The Many Shades of Honey
Authentic honey often ranges in colour and you’ll find shades from translucent light yellow all the way to a dark amber. To understand why this happens and what it means for you as a consumer, let’s talk about how bees make honey.
How Is Honey Made?
The first step to making honey is collecting nectar from various plants and flowers. The worker bee will visit around 50 to 100 flowers in a single trip and uses her secondary stomach, known as the honey stomach, to hold onto the nectar. The nectar that is collected is then taken back to the hive to be turned into honey. It is passed through the mouth and chewed from bee to bee, adding the enzymes that make raw honey so beneficial. The nectar is then stored in the cells of the honeycomb, where the bees use their wings to fan the nectar, evaporating the water and turning it into honey. The final step is a capping of beeswax to store and preserve the honey.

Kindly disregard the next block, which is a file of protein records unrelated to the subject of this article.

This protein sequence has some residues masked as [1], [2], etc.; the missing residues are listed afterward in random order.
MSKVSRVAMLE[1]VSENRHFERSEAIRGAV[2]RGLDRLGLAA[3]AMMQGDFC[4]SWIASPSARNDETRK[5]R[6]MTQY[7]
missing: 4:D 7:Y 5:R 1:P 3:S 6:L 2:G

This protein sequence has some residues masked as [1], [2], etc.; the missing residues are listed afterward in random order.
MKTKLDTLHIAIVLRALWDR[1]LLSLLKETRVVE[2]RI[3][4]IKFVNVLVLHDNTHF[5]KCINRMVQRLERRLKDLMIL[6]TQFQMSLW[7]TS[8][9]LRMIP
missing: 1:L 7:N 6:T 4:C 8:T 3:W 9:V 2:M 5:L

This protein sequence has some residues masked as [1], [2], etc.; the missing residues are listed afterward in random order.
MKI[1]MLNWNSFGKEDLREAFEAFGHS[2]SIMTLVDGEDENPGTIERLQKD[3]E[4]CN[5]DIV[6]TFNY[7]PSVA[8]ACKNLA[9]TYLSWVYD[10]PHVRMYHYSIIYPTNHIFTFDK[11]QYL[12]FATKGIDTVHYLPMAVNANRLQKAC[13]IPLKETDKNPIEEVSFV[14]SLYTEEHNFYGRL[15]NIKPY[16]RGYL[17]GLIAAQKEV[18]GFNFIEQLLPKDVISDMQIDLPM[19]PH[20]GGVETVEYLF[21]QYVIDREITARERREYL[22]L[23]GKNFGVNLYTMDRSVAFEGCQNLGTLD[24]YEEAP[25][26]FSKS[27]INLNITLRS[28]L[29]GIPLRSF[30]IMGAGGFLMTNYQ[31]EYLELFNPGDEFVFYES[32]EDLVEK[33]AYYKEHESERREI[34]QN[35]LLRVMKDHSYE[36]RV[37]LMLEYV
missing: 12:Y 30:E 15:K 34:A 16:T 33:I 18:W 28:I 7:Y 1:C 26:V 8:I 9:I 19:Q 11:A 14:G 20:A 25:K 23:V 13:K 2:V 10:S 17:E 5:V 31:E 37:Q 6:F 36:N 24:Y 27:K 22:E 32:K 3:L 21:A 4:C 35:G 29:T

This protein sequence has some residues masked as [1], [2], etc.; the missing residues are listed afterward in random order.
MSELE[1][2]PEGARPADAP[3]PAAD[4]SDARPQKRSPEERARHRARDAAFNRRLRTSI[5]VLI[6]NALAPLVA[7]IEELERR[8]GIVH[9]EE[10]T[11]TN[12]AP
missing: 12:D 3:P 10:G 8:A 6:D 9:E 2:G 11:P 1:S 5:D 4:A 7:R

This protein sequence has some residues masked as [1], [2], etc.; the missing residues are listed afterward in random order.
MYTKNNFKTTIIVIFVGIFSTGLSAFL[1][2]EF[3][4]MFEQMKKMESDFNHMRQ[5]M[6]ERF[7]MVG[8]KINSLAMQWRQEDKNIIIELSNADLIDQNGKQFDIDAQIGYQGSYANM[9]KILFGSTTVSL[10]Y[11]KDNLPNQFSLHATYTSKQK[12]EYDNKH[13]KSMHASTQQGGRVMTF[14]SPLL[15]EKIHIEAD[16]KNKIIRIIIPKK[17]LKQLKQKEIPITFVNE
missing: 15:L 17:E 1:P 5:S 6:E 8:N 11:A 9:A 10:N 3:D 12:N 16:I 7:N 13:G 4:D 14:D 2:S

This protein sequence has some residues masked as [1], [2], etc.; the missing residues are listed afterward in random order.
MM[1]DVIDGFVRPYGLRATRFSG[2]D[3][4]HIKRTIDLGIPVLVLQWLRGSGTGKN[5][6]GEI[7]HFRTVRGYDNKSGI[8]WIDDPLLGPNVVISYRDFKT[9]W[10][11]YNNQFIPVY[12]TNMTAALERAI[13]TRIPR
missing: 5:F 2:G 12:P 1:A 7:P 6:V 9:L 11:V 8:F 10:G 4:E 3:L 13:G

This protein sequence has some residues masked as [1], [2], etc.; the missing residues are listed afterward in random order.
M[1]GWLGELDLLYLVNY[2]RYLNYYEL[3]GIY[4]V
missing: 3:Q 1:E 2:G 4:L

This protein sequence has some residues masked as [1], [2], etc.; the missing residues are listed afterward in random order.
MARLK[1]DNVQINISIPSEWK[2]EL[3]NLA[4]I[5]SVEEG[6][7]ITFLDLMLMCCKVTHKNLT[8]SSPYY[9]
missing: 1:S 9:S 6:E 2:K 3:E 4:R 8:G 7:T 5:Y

Sources of Nectar
Bees forage throughout Spring, Summer, and Fall. The different colours of the nectars that are gathered from the flowers that are in bloom provide the honey with their distinct shades. Spring Honey is made from plants like coltsfoot, dandelion, and maple trees which produce light nectar. Comparatively, Fall Honey is made from plants like goldenrod and aster, which produce darker nectar.
Other things that may make a difference include the age of the honey and the temperature. Honey is safe to eat indefinitely, but the colour may darken. It will also darken if caramelized with heat.
Generally, light-coloured honeys tend to have a milder flavour while darker honeys are more robust. You can try our Spring, Summer, and Fall Honey in this tasting pack to compare the flavours for yourself and find your favourite!